Category Archives: Sortition and citizens’ juries

The sound and the fury signifying nothing: some observations on the new politics

Back in the day, (which is to say for most of the 20th century until things began changing in the 1980s, each of the major political parties had a few percentage points of the population as members. In addition to … Continue reading

Posted in Democracy, Philosophy, Political theory, Sortition and citizens’ juries | 8 Comments

Demarchy 2020: by John Burnheim

Another post from John Burnheim who wrote this following up on having received some questions from some Spaniards. (Reminding me of the title of John Lennon’s book, or perhaps it was just a joke of his somewhere: A Spaniard in … Continue reading

Posted in Democracy, Sortition and citizens’ juries | 1 Comment

From Trump to eternity: The fate of the political arts in the modern world

Published in and edited form in The Conversation. Martin Wolf has a crisp face-to-camera opinion piece in which he points out that populism in government hasn’t lined up neatly against relative success in keeping populations safe from COVID. Thus in … Continue reading

Posted in Democracy, Political theory, Politics - international, Politics - national, Sortition and citizens’ juries | 11 Comments

Knowing your arse from your Albo: how political parties might access the ‘blind break’ to get better leaders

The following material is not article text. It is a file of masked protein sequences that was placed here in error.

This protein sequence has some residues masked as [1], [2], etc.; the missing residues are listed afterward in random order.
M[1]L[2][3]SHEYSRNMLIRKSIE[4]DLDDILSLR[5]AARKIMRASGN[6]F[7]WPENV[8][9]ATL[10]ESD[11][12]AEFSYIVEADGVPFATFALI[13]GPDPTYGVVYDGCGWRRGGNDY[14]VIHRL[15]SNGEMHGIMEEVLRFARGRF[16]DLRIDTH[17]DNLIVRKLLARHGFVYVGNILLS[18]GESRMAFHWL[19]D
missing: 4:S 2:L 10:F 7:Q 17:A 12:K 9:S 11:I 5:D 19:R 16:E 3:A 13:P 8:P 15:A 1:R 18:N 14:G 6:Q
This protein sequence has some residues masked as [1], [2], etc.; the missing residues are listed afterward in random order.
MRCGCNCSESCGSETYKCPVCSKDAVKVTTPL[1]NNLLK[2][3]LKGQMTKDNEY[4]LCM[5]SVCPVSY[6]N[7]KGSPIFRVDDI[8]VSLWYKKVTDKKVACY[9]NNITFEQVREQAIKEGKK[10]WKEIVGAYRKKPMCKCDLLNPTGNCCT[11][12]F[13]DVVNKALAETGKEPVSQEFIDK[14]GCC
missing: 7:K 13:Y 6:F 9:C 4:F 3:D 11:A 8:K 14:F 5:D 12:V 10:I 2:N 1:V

A lottery is a defensible way of making a decision when, and to the extent that, it is important that bad reasons be kept out of the decision.  Peter Stone Left of centre parties have been serving up seriously, obviously … Continue reading

Posted in Democracy, Sortition and citizens’ juries | 2 Comments

The competition delusion: the presentation

Early this year I published an essay in the Griffith Review critiquing what I called the competition delusion. I was passing by more common critiques of competition, which for instance argue that competition isn’t necessarily a great idea in numerous … Continue reading

Posted in Democracy, Economics and public policy, Education, Ethics, History, Philosophy, Political theory, Sortition and citizens’ juries | 8 Comments

The Road to Political Reform Based on Sortition: Guest Post by John Burnheim

Scrap attempts to reforming politics as a whole. From a practical point of view attempts to do so by legal constitutional change have no possibility of succeeding from a theoretical point of view, it is folly to assume that if … Continue reading

Posted in Democracy, Philosophy, Political theory, Sortition and citizens’ juries | 1 Comment

What things shouldn’t we be wasting this crisis on?

The subject of this post has been a theme of some conversations I’ve had with some people in Canberra. What things should we have been doing before the crisis that the crisis concentrates the mind sufficiently to try to do … Continue reading

Posted in Democracy, Economics and public policy, regulation, Sortition and citizens’ juries | 6 Comments